Medical history, lifestyle, family history, and occupational risk factors for chronic lymphocytic leukemia/small lymphocytic lymphoma: The InterLymph non-Hodgkin lymphoma subtypes project

Susan L Slager, Yolanda Benavente, Aaron Blair, Roel Vermeulen, James R Cerhan, Adele Seniori Costantini, Alain Monnereau, Alexandra Nieters, Jacqueline Clavel, Timothy G. Call, Marc Maynadié, Qing Lan, Christina A. Clarke, Tracy Lightfoot, Aaron D. Norman, Joshua N. Sampson, Delphine Casabonne, Pierluigi Cocco, Silvia de Sanjosé

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Abstract

Background: Chronic lymphocytic leukemia (CLL) and small lymphocytic lymphoma (SLL) are two subtypes of non-Hodgkin lymphoma. A number of studies have evaluated associations between risk factors and CLL/SLL risk. However, these associations remain inconsistent or lacked confirmation. This may be due, in part, to the inadequate sample size of CLL/SLL cases. Methods: We performed a pooled analysis of 2440 CLL/SLL cases and 15 186 controls from 13 case-control studies from Europe, North America, and Australia. We evaluated associations of medical history, family history, lifestyle, and occupational risk factors with CLL/SLL risk. Multivariate logistic regression analyses were used to estimate odds ratios (ORs) and 95% confidence intervals (CIs). Results: We confirmed prior inverse associations with any atopic condition and recreational sun exposure. We also confirmed prior elevated associations with usual adult height, hepatitis C virus seropositivity, living or working on a farm, and family history of any hematological malignancy. Novel associations were identified with hairdresser occupation (OR = 1.77, 95% CI = 1.05 to 2.98) and blood transfusion history (OR = 0.79, 95% CI = 0.66 to 0.94). We also found smoking to have modest protective effect (OR = 0.9, 95% CI = 0.81 to 0.99). All exposures showed evidence of independent effects. Conclusions: We have identified or confirmed several independent risk factors for CLL/SLL supporting a role for genetics (through family history), immune function (through allergy and sun), infection (through hepatitis C virus), and height, and other pathways of immune response. Given that CLL/SLL has more than 30 susceptibility loci identified to date, studies evaluating the interaction among genetic and nongenetic factors are warranted.

Original languageEnglish (US)
Pages (from-to)41-51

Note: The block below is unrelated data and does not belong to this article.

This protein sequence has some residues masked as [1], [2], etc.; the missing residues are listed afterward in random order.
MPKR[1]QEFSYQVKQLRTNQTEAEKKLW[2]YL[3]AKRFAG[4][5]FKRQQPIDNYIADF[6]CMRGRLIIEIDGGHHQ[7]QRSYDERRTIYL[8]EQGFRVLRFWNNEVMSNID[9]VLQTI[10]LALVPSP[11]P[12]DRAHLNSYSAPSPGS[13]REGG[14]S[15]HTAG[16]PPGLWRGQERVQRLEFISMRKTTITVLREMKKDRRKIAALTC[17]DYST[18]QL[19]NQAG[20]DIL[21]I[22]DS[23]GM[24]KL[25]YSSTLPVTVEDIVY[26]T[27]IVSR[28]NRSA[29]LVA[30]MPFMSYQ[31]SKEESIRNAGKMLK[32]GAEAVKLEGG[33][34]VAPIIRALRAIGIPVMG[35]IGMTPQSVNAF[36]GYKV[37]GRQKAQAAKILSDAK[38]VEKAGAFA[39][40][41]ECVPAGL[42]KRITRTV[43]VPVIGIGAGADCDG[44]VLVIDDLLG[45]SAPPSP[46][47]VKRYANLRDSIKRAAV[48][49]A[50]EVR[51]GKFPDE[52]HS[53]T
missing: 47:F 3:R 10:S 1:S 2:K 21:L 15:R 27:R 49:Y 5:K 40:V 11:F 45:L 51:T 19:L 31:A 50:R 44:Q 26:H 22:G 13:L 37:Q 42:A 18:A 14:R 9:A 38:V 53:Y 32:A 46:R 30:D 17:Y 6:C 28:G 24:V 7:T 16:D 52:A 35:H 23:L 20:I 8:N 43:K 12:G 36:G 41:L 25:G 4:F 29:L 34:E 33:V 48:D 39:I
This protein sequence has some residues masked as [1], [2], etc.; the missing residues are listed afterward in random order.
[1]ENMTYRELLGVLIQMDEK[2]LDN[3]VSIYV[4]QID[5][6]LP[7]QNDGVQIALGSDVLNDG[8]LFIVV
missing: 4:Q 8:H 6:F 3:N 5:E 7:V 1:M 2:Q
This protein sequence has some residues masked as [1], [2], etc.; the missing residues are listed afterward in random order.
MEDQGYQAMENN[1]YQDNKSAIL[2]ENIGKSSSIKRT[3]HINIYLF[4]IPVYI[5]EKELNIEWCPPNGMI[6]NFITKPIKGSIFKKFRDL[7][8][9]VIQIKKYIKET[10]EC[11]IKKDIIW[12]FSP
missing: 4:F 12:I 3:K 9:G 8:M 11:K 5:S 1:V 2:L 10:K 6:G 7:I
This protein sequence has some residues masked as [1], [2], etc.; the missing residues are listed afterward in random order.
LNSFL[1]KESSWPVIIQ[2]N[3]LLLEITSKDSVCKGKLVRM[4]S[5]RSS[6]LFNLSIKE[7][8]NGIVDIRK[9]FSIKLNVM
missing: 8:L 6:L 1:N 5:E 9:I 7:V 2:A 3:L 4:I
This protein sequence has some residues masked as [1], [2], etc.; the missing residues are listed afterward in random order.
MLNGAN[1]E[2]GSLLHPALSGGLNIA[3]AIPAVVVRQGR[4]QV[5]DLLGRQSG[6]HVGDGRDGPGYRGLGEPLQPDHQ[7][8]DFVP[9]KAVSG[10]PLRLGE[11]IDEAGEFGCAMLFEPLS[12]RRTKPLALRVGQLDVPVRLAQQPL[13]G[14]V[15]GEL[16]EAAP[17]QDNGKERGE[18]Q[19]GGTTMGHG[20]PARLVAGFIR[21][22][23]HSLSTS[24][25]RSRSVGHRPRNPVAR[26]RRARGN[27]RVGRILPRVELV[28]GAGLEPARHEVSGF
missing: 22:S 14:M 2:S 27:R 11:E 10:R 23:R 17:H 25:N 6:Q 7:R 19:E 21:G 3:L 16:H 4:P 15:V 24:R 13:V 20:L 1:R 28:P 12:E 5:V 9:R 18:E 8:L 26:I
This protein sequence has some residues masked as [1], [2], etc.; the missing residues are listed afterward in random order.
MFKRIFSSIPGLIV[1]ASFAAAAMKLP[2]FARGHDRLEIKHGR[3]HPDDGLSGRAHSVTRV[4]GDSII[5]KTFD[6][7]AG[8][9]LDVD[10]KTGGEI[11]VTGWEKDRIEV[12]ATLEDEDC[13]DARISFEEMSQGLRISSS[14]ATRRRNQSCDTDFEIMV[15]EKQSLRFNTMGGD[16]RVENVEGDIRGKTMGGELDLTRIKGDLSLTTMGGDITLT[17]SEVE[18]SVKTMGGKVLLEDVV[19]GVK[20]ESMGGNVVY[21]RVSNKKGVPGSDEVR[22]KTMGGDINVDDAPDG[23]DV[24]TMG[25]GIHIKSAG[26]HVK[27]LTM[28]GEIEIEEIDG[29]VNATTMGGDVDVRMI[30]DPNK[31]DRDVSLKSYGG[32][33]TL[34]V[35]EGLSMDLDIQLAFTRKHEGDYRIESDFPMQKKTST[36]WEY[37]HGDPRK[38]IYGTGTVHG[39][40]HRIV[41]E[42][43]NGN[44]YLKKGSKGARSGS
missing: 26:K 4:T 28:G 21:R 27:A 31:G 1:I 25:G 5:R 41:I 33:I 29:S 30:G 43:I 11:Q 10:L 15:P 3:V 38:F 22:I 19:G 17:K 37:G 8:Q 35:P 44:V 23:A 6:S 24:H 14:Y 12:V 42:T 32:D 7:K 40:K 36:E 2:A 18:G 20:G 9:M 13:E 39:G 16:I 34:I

Number of pages11
JournalJournal of the National Cancer Institute - Monographs
Issue number48
DOIs
StatePublished - 2014

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Medical History Taking
B-Cell Chronic Lymphocytic Leukemia
Non-Hodgkin's Lymphoma
Life Style
Odds Ratio
Confidence Intervals
Solar System
Hepacivirus

ASJC Scopus subject areas

  • Cancer Research
  • Oncology

Cite this

Medical history, lifestyle, family history, and occupational risk factors for chronic lymphocytic leukemia/small lymphocytic lymphoma : The InterLymph non-Hodgkin lymphoma subtypes project. / Slager, Susan L; Benavente, Yolanda; Blair, Aaron; Vermeulen, Roel; Cerhan, James R; Costantini, Adele Seniori; Monnereau, Alain; Nieters, Alexandra; Clavel, Jacqueline; Call, Timothy G.; Maynadié, Marc; Lan, Qing; Clarke, Christina A.; Lightfoot, Tracy; Norman, Aaron D.; Sampson, Joshua N.; Casabonne, Delphine; Cocco, Pierluigi; de Sanjosé, Silvia.

In: Journal of the National Cancer Institute - Monographs, No. 48, 2014, p. 41-51.

Research output: Contribution to journalArticle

Slager, SL, Benavente, Y, Blair, A, Vermeulen, R, Cerhan, JR, Costantini, AS, Monnereau, A, Nieters, A, Clavel, J, Call, TG, Maynadié, M, Lan, Q, Clarke, CA, Lightfoot, T, Norman, AD, Sampson, JN, Casabonne, D, Cocco, P & de Sanjosé, S 2014, 'Medical history, lifestyle, family history, and occupational risk factors for chronic lymphocytic leukemia/small lymphocytic lymphoma: The InterLymph non-Hodgkin lymphoma subtypes project', Journal of the National Cancer Institute - Monographs, no. 48, pp. 41-51. https://doi.org/10.1093/jncimonographs/lgu001
Slager, Susan L ; Benavente, Yolanda ; Blair, Aaron ; Vermeulen, Roel ; Cerhan, James R ; Costantini, Adele Seniori ; Monnereau, Alain ; Nieters, Alexandra ; Clavel, Jacqueline ; Call, Timothy G. ; Maynadié, Marc ; Lan, Qing ; Clarke, Christina A. ; Lightfoot, Tracy ; Norman, Aaron D. ; Sampson, Joshua N. ; Casabonne, Delphine ; Cocco, Pierluigi ; de Sanjosé, Silvia. / Medical history, lifestyle, family history, and occupational risk factors for chronic lymphocytic leukemia/small lymphocytic lymphoma : The InterLymph non-Hodgkin lymphoma subtypes project. In: Journal of the National Cancer Institute - Monographs. 2014 ; No. 48. pp. 41-51.